I’m Dreaming of a…

2018-12-24 10:06:05.000 – Taylor Regan, Weather Observer/Research Specialist


White Christmas! I decided to do a little digging in the archives, as Christmas comes but once a year, and at the Observatory anyway, there are a few different options available courtesy of the weather when it comes to having a “white Christmas.” I started wondering what the odds were, and thought I’d share the results!


Firstly, let me explain that one could interpret a “white Christmas” a few different ways up here on the summit, and that’s due to the variety of weather we see! Firstly, and exceedingly common, the summit could be in the fog on Christmas, which often (in addition to drastically reducing visibility) bathes everything that you can see in a bright white glow. Secondly, there could be snow on the ground: for my query I decided that at least one inch of snow on the ground would be enough to render it a “white Christmas,” this is also what the National Weather Service considers to qualify for a white Christmas. This is fairly common as well, with our first snow typically sticking around on the summit in mid- to late- October. Thirdly, and what is most iconic, is snow that is actively falling. I considered snowfall of at least 0.1” on December 25th to count.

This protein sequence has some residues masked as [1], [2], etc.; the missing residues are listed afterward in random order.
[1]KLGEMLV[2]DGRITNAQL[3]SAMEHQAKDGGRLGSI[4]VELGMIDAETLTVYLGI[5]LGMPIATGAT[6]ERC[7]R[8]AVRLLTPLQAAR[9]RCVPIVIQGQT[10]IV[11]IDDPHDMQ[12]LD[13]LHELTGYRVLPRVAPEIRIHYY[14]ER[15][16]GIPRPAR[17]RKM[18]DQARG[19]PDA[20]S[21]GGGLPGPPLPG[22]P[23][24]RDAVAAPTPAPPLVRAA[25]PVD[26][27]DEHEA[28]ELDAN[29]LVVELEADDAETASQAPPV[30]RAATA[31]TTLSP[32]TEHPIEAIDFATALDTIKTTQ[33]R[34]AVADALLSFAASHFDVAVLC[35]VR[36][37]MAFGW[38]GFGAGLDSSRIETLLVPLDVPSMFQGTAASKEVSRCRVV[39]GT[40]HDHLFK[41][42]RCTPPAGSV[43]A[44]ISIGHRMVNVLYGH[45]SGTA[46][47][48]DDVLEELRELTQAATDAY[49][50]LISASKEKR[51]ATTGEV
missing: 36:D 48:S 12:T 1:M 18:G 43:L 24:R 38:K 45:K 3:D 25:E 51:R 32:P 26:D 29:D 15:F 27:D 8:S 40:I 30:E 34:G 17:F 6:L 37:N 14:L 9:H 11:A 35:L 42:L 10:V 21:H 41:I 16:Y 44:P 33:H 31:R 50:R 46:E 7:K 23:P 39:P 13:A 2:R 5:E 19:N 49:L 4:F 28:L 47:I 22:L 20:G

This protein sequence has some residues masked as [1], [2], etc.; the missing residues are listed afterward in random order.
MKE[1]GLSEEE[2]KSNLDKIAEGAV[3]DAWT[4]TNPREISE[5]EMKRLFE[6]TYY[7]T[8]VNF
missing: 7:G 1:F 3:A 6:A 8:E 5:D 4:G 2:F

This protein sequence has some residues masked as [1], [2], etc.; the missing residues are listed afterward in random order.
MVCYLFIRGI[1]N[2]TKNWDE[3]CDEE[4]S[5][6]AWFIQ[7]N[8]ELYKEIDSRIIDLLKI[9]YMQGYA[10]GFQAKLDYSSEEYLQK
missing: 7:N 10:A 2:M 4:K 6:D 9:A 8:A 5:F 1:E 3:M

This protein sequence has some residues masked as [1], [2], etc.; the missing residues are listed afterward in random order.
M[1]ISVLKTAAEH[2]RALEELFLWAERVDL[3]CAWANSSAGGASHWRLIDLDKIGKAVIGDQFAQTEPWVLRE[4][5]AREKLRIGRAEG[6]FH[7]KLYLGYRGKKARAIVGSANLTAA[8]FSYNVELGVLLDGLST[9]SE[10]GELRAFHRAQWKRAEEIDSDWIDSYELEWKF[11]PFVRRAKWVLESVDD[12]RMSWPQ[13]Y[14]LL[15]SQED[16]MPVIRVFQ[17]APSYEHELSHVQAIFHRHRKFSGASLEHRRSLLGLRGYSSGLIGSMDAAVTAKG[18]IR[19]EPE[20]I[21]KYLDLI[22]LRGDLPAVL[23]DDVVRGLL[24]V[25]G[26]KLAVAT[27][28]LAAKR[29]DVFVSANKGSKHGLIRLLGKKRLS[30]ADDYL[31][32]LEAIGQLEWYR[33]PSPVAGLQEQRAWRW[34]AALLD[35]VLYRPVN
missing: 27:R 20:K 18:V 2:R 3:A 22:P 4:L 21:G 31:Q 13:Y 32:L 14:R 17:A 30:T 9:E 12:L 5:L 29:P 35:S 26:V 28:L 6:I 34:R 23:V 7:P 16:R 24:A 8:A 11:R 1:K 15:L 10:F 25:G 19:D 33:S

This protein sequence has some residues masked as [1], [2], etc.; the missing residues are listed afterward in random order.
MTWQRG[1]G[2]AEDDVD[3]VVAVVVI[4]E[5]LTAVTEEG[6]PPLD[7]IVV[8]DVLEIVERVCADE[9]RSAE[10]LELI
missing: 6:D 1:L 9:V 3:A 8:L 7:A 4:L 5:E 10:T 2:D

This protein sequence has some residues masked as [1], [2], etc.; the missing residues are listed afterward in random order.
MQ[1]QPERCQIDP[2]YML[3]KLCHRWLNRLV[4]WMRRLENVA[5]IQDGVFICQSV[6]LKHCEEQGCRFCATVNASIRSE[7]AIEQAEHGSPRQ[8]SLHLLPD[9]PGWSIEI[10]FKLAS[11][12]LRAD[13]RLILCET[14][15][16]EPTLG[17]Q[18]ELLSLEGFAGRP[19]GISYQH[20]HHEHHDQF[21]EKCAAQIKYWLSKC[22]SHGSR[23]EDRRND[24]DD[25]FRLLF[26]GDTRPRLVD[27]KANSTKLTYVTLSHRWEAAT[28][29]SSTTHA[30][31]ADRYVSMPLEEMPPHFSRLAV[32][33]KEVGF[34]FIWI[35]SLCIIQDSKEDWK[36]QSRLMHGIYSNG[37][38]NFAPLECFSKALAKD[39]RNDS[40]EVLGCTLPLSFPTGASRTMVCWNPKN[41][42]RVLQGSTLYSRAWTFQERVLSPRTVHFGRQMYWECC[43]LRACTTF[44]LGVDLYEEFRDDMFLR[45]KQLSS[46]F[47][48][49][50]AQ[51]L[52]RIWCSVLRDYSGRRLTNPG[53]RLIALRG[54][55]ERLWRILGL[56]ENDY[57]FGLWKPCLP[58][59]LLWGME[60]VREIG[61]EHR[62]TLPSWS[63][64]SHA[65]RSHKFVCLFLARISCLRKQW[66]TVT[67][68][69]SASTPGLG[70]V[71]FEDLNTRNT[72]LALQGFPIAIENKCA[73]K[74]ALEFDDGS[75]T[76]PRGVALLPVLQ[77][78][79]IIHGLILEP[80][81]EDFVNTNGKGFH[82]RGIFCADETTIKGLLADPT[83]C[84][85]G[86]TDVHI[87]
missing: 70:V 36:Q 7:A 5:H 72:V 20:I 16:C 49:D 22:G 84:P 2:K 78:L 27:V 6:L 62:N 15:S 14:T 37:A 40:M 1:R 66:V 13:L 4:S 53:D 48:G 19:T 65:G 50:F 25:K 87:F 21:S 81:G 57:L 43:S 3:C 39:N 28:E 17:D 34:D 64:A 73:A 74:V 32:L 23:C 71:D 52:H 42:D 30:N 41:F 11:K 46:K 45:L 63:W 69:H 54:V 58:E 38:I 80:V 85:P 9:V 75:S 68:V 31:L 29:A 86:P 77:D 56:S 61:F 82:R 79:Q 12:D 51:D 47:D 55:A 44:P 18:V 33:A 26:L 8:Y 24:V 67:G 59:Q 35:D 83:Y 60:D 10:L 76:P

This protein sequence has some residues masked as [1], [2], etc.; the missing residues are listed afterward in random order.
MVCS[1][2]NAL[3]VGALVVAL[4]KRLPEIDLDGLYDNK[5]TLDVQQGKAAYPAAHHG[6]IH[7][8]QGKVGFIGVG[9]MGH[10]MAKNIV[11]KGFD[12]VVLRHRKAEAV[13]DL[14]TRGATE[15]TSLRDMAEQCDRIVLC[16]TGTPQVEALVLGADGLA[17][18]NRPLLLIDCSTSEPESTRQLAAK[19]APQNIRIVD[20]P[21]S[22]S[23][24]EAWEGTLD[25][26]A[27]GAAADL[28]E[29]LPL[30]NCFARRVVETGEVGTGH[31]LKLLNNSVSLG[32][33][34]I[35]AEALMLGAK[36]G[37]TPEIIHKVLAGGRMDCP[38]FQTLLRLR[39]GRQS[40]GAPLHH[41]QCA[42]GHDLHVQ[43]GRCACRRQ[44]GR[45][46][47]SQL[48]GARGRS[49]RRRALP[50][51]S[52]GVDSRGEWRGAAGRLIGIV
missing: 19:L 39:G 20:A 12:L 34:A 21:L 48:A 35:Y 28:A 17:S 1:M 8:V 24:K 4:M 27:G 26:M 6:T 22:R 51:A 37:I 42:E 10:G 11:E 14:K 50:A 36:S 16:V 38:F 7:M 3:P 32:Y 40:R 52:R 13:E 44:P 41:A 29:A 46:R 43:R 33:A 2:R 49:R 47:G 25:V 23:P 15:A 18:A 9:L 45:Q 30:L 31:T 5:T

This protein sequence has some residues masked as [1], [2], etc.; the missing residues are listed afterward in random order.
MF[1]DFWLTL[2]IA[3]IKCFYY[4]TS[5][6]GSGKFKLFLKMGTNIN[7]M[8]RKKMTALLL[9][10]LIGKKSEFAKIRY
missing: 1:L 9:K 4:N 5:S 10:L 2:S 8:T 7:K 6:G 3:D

Here are the individual likelihoods that the summit weather meets either of the three conditions for a “white Christmas.”

Fog: 68.7 % Likelihood

Snow (≥1” on ground): 86.7 % Likelihood

Snow (≥0.1” fallen): 61.4 % Likelihood

Likelihood of either snow fall, snow pack, or fog meeting criteria for a “white Christmas:” 98.4 %

Likelihood of all three criteria being met: 36.6%


Annnddd, just for a little extra trivia: The coldest temperature recorded on the summit on December 25th is -29°F. Additionally, the most snow recorded on the summit on Christmas day is 13.9 inches.

Happy Holidays All! (And to all a good night!)


Taylor Regan, Weather Observer/Research Specialist

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